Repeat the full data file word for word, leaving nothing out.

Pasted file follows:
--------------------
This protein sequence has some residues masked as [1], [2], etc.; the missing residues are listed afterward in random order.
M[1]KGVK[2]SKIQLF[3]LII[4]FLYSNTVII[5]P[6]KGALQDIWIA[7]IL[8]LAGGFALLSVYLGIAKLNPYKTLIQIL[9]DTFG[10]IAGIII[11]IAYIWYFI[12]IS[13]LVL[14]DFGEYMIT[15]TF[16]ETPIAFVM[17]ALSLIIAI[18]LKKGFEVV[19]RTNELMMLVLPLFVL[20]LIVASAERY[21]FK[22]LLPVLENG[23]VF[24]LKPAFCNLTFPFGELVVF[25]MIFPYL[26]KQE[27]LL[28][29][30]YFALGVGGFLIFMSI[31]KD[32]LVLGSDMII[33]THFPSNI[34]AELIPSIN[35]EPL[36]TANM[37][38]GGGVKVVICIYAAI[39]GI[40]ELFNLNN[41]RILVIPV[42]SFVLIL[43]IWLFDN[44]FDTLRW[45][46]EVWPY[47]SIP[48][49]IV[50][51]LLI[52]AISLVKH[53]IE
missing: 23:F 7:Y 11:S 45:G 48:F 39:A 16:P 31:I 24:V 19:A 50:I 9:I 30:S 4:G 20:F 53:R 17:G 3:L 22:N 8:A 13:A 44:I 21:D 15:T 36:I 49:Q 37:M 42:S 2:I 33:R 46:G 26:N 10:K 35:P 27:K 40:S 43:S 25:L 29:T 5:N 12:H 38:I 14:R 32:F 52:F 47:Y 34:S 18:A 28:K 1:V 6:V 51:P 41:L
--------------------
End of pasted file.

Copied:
This protein sequence has some residues masked as [1], [2], etc.; the missing residues are listed afterward in random order.
M[1]KGVK[2]SKIQLF[3]LII[4]FLYSNTVII[5]P[6]KGALQDIWIA[7]IL[8]LAGGFALLSVYLGIAKLNPYKTLIQIL[9]DTFG[10]IAGIII[11]IAYIWYFI[12]IS[13]LVL[14]DFGEYMIT[15]TF[16]ETPIAFVM[17]ALSLIIAI[18]LKKGFEVV[19]RTNELMMLVLPLFVL[20]LIVASAERY[21]FK[22]LLPVLENG[23]VF[24]LKPAFCNLTFPFGELVVF[25]MIFPYL[26]KQE[27]LL[28][29][30]YFALGVGGFLIFMSI[31]KD[32]LVLGSDMII[33]THFPSNI[34]AELIPSIN[35]EPL[36]TANM[37][38]GGGVKVVICIYAAI[39]GI[40]ELFNLNN[41]RILVIPV[42]SFVLIL[43]IWLFDN[44]FDTLRW[45][46]EVWPY[47]SIP[48][49]IV[50][51]LLI[52]AISLVKH[53]IE
missing: 23:F 7:Y 11:S 45:G 48:F 39:A 16:P 31:I 24:V 19:A 50:I 9:I 30:S 4:G 20:F 53:R 17:G 3:L 22:N 8:A 13:A 44:I 21:D 15:T 36:I 49:Q 37:M 42:S 2:I 33:R 46:G 26:N 10:K 35:P 27:K 40:S 43:S 25:L 29:T 5:N 12:H 38:I 14:R 32:F 52:F 47:Y 34:S 18:A 28:K 1:V 6:V 51:P 41:L